Books by Peter N. Stearns

Released: June 6, 1997

This leftist academic examination of our collective fascination with dieting depicts it as a manifestation of capitalist consumer culture duking it out with the secular remnants of puritanism. Stearns, founding editor of the Journal of Social History and a historian at Carnegie Mellon University (Millennium III, Century XXI, 1996, etc.) approaches our concern over personal poundage as a construct that, exceeding the demands of fashion or good health, can be understood only in larger cultural terms. We Americans relish the consumer goods with which we surround ourselves but feel a mite guilty about indulging in them. So we have contrived a way to—literally and figuratively—have our cake and eat it too: We diet. Focusing intensely on limiting caloric intake lets us feel virtuous and self-controlled even as we ignore our profligacy as consumers. We are not all equally affected; notably, from the 1920s to the 1960s ``weight morality bore disproportionately on women precisely because of their growing independence, or seeming independence, from other standards.'' In France, the other society considered, Stearns does not detect a view of weight loss as a moral crusade or fat as an outward sign of guilt. For Americans, rewards (a better job or social life) will come when they become thin and healthy; for the French, being thin and healthy is the reward. Interesting as the cross-cultural comparison is, one senses that its neat findings slight some untidy questions. For example, why does Stearns focus on the gender of the target of antifat comments but not on that of their source? To what extent are unattainable standards of slenderness invaluable in allowing people to devote a portion of each crowded day to self- absorption? Does that count as an expression of guilt? Those who agree with Stearns's premise from the first page will readily accept his illustrations as proof. Others may see this as an interesting study that suggests the complexity of a phenomenon more convincingly than it accounts for it. (15 illustrations, not seen) Read full book review >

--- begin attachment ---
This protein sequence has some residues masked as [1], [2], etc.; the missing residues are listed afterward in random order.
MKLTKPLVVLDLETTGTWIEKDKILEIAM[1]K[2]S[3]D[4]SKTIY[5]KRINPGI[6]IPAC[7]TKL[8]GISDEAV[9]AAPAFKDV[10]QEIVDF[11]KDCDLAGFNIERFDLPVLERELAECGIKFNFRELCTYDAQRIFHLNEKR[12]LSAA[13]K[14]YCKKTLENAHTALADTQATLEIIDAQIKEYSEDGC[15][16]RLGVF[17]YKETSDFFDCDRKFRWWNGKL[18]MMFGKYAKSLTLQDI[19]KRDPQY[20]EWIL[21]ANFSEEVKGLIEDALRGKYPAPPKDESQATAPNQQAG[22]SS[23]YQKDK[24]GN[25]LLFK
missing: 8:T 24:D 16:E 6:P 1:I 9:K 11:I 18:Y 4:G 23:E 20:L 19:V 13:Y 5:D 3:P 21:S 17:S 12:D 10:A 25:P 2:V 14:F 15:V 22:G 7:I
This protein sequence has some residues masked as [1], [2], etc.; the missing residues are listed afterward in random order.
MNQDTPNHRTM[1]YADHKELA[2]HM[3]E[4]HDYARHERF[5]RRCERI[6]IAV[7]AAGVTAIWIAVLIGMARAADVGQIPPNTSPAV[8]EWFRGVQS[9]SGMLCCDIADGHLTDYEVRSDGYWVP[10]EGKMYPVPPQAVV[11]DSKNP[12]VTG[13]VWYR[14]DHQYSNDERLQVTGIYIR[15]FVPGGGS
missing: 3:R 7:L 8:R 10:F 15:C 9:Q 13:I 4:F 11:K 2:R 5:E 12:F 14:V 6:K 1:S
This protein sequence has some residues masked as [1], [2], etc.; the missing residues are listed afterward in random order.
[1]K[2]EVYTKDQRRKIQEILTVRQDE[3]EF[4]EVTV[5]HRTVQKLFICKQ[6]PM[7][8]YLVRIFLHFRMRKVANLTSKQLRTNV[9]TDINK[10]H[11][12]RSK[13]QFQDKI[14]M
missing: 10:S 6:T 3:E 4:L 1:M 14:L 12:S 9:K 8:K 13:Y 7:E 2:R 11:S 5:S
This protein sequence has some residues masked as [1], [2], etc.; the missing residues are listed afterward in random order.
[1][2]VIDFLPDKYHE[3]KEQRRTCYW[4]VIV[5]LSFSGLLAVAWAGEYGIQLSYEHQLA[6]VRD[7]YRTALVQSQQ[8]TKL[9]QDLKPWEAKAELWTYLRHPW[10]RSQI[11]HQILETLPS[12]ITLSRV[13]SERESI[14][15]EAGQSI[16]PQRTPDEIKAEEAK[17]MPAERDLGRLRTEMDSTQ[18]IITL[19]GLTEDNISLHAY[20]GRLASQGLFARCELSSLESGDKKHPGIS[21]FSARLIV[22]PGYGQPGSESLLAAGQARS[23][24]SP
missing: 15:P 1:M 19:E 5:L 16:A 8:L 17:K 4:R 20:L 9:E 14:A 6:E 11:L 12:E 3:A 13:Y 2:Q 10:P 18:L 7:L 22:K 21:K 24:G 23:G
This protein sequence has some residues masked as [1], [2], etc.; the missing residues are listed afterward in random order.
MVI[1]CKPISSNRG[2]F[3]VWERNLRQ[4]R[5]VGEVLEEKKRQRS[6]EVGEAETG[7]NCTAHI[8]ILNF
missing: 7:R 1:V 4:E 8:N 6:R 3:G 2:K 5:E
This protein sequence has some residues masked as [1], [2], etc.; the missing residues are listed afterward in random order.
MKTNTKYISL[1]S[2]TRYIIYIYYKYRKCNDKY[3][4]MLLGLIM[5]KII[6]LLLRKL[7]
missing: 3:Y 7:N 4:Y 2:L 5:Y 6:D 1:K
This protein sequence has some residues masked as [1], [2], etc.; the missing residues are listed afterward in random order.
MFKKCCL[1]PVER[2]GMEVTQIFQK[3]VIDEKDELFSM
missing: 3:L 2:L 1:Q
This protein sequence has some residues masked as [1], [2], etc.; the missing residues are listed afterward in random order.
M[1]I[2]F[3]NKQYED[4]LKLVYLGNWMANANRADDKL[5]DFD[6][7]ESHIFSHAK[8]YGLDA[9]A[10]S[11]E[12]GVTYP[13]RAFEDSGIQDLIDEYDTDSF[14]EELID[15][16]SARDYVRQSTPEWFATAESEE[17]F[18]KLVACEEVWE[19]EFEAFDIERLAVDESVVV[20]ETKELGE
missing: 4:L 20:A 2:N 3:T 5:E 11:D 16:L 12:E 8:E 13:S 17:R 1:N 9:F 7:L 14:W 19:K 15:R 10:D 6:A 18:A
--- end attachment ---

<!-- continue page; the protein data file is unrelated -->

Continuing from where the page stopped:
Released: Sept. 1, 1996

An intelligent debunking of end-of-the-millennium hype from historian Stearns (Carnegie-Mellon Univ.) What is the end of the 20th century going to bring—especially when it is also the end of the second millennium? Probably not very much, according to Stearns, except that the Big Date (he opts for 2001, rather than 2000) could provide an opportunity for us to take a long look at our society and where we are going. Stearns begins by reminding us that the whole idea of the calendar as we know it is very relative: Not only is our calendar Christian and just one among other ancient systems of reckoning time, but even its adoption in Christendom came relatively late—the French court was still using Constantine's system of 15-year cycles in the 13th century. Stearns describes how the stories of mass hysteria at the end of the first millennium have long been exposed as an anti-Catholic myth concocted by Enlightenment writers, such as Jules Michelet. Stearns gives us a brief tour through Christian millenarianism, including Nostradamus and 14th-century Joachim of Flora's vision of a coming era of the Holy Spirit. But the author notes that this outlook only really flourished among fringe groups during the Reformation; some found their way to the New World and still constitute a vocal minority here. We are given a review of recent turn-of-the-century attitudes: How Americans in 1900 celebrated a coming era of progress, whereas fin-de-siäcle Europeans were not so sure. Stearns offers a savvy commentary on our curious, contradictory society, with its emphasis on ``impersonal friendliness'' and lack of historical awareness, and makes his own guarded prognostications. A welcome dose of sense as we begin to leave the decade, the century, the millennium. Read full book review >